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In August, hentai manga distributor Fakku announced it would rerelease 1995’s cult classic adult visual novel True Love. Despite licensing obstacles, it looks like fans may have True Love ’95 in their hands before Halloween. In an interview with the Daily Dot, Fakku’s founder Jacob Grady said the company is “hoping to have the game out by the end of this month.”
Grady, a long-time fan of the original True Love, stressed Fakku’s rerelease has very few changes. “We’re purposely keeping the game as close to its original release as possible,” he said. “Our biggest addition at the moment is being able to play in windowed mode, and we are currently investigating other languages besides English.”
Japanese developer Software House Parsley released True Love ~Jun’ai Monogatari~ in June 1995. Part visual novel and part dating sim, the game follows a Japanese college senior living on his own and searching for a romantic partner in Japan. Players build up their skills as they go about their day, gradually getting to know the game’s women both personally and sexually.
True Love is a game filled with paradoxes. In Japan, the adult visual novel (or eroge) market was saturated with dating sims like Software House Parsley’s True Love. But when the game’s English localization was released in 1999, it gained a humble but dedicated following. Throughout the 2000s, True Love was frequently pirated by anime and manga fans, in part because its Japanese developer, publisher, and English publisher all went out of business. When Fakku announced it secured the rights to an official True Love rerelease, fans were stunned.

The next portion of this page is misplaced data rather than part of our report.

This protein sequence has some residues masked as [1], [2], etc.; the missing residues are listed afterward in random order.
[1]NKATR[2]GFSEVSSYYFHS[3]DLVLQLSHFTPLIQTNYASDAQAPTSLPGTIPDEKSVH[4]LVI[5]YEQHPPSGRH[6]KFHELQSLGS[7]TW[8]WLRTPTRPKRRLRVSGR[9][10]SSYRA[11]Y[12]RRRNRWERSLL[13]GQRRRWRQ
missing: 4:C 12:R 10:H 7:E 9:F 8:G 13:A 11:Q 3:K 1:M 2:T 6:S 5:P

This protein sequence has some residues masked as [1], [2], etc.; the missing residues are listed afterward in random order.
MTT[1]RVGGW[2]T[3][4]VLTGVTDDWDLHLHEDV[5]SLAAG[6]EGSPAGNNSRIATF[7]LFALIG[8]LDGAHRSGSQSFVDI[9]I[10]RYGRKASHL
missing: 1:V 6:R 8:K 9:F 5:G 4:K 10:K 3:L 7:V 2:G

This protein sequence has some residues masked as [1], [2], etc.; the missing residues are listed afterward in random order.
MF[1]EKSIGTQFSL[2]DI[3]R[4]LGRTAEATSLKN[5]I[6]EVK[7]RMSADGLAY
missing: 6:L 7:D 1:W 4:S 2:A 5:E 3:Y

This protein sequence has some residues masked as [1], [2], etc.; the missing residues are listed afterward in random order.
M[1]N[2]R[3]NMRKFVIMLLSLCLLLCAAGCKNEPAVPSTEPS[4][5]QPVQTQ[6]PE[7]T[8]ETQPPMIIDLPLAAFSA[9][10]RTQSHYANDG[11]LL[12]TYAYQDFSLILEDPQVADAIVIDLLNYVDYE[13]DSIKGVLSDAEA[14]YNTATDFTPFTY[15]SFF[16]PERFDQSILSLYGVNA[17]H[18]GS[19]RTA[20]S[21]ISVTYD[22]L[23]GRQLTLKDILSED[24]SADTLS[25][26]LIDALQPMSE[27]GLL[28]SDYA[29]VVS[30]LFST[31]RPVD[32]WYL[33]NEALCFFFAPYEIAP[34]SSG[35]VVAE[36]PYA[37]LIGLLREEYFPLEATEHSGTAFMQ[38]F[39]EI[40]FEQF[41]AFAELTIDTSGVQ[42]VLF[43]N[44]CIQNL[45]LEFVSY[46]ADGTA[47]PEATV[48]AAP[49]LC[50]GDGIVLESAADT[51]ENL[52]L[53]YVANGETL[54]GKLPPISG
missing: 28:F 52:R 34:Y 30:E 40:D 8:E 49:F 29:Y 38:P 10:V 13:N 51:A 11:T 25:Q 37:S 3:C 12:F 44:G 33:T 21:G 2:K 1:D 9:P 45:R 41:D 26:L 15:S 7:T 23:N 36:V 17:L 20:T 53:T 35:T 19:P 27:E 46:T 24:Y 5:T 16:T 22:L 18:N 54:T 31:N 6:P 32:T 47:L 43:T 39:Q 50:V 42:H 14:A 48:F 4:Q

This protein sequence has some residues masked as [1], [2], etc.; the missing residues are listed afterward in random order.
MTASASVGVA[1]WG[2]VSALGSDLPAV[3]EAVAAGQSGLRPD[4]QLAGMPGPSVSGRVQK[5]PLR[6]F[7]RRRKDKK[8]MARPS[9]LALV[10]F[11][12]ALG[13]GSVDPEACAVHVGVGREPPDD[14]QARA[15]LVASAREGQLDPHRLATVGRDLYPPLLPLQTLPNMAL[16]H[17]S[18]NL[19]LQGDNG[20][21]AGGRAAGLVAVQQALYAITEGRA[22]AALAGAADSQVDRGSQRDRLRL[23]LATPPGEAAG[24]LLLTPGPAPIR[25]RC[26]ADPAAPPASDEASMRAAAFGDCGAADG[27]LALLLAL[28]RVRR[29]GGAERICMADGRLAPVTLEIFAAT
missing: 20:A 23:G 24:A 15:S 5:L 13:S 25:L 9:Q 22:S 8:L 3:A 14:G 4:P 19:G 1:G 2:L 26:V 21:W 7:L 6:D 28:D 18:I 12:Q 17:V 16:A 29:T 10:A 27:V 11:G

“You’re absolutely right it was not easy,” Grady said. “All of the Japanese companies involved in the game have long gone out of business. We had to trace the rights situation as it reverted through a few different parties … We have some incredibly talented partners in Japan that helped us work through the licensing puzzle, we definitely couldn’t have done it without them.”
Because Fakku secured publishing rights for a Japanese eroge title caught in licensing hell, fans presumed more classic eroge rereleases could arrive in due time. Grady hinted it’s a strong possibility. When asked if players could look forward to more PC-88 and ’90s era eroge titles, he suggested the sales of True Love ’95 would be the deciding factor. “If this game does well, you can definitely expect us to pick up more titles like True Love,” he said.
But despite fans’ concerns of a clash over rights, Grady said Fakku worked closely with The Asenheim Project on True Love ’95 and is interested in collaborating with the organizers again.
“They were a tremendous help reverse engineering the game so we could make modifications to this nearly 25-year-old title,” Grady told the Daily Dot. “We believe game preservation is a priority, and I want The Asenheim Project to continue doing what they do best. We would never request they pull this game or any other web publish, in fact we’d like to work with them to make their web version available on Fakku.”
It’s a wise business investment. This past spring, The Asenheim Project teamed up with Japanese publisher JAST USA to create JAST USA Classics. The catalog features six classic Japanese visual novels published by JAST USA during the 1990s. Four titles are currently available, with two works still in development.
If True Love is a success, it’s plausible that Fakku would go down a similar path. “I actually have been a big fan of [The Asenheim Project] for years, they’ve done really cool stuff and I’m down to support them more,” Grady said.
The Asenheim Project isn’t the only group that could benefit from Fakku’s hand. In September, Steam pulled adult visual novel series Taimanin Asagi from its store for an undisclosed reason (PC Gamer speculated it may have something to do with a character wearing a schoolgirl outfit). Grady told the Daily Dot that Fakku’s team spoke with Taimanin Asagi’s developer at Tokyo Game Show. While he did not comment on the censorship situation, Grady did hint that Fakku was open to help.
“Unfortunately I can’t elaborate much on Taimanin Asagi,” he said, “but if it doesn’t get on Steam it will certainly find a home on Fakku.”
Ana Valens is a reporter specializing in online queer communities, marginalized identities, and adult content creation. She is Daily Dot's Trans/Sex columnist. Her work has appeared at Vice, Vox, Truthout, Bitch Media, Kill Screen, Rolling Stone, and the Toast. She lives in Brooklyn, New York, and spends her free time developing queer adult games.